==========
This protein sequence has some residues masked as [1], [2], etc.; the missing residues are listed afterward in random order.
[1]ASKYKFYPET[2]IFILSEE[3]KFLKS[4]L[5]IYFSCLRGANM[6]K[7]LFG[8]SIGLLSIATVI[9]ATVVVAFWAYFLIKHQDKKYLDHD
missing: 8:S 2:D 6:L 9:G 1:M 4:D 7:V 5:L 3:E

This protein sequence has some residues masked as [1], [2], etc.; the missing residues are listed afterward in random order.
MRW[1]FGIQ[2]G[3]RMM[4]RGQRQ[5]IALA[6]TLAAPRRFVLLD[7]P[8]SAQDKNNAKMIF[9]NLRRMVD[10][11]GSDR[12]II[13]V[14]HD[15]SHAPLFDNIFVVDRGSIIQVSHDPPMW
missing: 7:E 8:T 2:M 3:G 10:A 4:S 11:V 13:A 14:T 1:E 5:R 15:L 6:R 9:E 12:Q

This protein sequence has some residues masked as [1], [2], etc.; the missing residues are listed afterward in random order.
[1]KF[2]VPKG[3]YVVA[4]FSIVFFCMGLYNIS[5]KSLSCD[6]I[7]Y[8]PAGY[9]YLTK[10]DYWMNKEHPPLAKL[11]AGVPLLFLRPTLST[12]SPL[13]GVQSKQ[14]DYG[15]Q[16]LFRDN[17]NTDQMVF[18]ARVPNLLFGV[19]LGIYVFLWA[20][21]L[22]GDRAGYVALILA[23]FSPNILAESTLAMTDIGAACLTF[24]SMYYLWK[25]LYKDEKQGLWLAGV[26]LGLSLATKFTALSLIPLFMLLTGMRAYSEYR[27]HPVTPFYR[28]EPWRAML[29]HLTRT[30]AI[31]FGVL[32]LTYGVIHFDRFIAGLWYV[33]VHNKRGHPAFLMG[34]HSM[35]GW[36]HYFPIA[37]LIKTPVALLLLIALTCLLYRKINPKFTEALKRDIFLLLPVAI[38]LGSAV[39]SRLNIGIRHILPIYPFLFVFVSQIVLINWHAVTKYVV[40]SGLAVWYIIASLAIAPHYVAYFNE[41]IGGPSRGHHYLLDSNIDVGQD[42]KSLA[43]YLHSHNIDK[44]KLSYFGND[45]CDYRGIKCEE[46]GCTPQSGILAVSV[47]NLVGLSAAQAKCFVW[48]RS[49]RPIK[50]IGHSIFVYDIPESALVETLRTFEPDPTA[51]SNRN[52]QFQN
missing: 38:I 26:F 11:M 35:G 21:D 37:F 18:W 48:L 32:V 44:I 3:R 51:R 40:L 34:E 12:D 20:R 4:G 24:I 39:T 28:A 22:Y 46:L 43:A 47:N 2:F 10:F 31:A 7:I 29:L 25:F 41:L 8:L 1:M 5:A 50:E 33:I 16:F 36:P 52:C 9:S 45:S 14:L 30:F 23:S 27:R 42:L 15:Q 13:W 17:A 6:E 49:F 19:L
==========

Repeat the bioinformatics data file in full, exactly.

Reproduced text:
This protein sequence has some residues masked as [1], [2], etc.; the missing residues are listed afterward in random order.
[1]ASKYKFYPET[2]IFILSEE[3]KFLKS[4]L[5]IYFSCLRGANM[6]K[7]LFG[8]SIGLLSIATVI[9]ATVVVAFWAYFLIKHQDKKYLDHD
missing: 8:S 2:D 6:L 9:G 1:M 4:D 7:V 5:L 3:E

This protein sequence has some residues masked as [1], [2], etc.; the missing residues are listed afterward in random order.
MRW[1]FGIQ[2]G[3]RMM[4]RGQRQ[5]IALA[6]TLAAPRRFVLLD[7]P[8]SAQDKNNAKMIF[9]NLRRMVD[10][11]GSDR[12]II[13]V[14]HD[15]SHAPLFDNIFVVDRGSIIQVSHDPPMW
missing: 7:E 8:T 2:M 3:G 10:A 4:S 11:V 13:A 14:T 1:E 5:R 15:L 6:R 9:E 12:Q

This protein sequence has some residues masked as [1], [2], etc.; the missing residues are listed afterward in random order.
[1]KF[2]VPKG[3]YVVA[4]FSIVFFCMGLYNIS[5]KSLSCD[6]I[7]Y[8]PAGY[9]YLTK[10]DYWMNKEHPPLAKL[11]AGVPLLFLRPTLST[12]SPL[13]GVQSKQ[14]DYG[15]Q[16]LFRDN[17]NTDQMVF[18]ARVPNLLFGV[19]LGIYVFLWA[20][21]L[22]GDRAGYVALILA[23]FSPNILAESTLAMTDIGAACLTF[24]SMYYLWK[25]LYKDEKQGLWLAGV[26]LGLSLATKFTALSLIPLFMLLTGMRAYSEYR[27]HPVTPFYR[28]EPWRAML[29]HLTRT[30]AI[31]FGVL[32]LTYGVIHFDRFIAGLWYV[33]VHNKRGHPAFLMG[34]HSM[35]GW[36]HYFPIA[37]LIKTPVALLLLIALTCLLYRKINPKFTEALKRDIFLLLPVAI[38]LGSAV[39]SRLNIGIRHILPIYPFLFVFVSQIVLINWHAVTKYVV[40]SGLAVWYIIASLAIAPHYVAYFNE[41]IGGPSRGHHYLLDSNIDVGQD[42]KSLA[43]YLHSHNIDK[44]KLSYFGND[45]CDYRGIKCEE[46]GCTPQSGILAVSV[47]NLVGLSAAQAKCFVW[48]RS[49]RPIK[50]IGHSIFVYDIPESALVETLRTFEPDPTA[51]SNRN[52]QFQN
missing: 38:I 26:F 11:M 35:G 21:D 37:F 18:W 48:L 32:V 44:I 3:R 51:R 40:L 34:E 12:D 20:R 4:G 24:I 39:T 28:A 22:Y 46:L 43:A 47:N 2:F 10:F 31:A 7:I 29:L 25:F 41:L 8:L 1:M 5:A 50:E 33:I 16:F 36:P 52:C 9:S 45:S 14:L 30:F 23:S 27:R 42:L 15:Q 13:W 17:A 6:E 49:F 19:L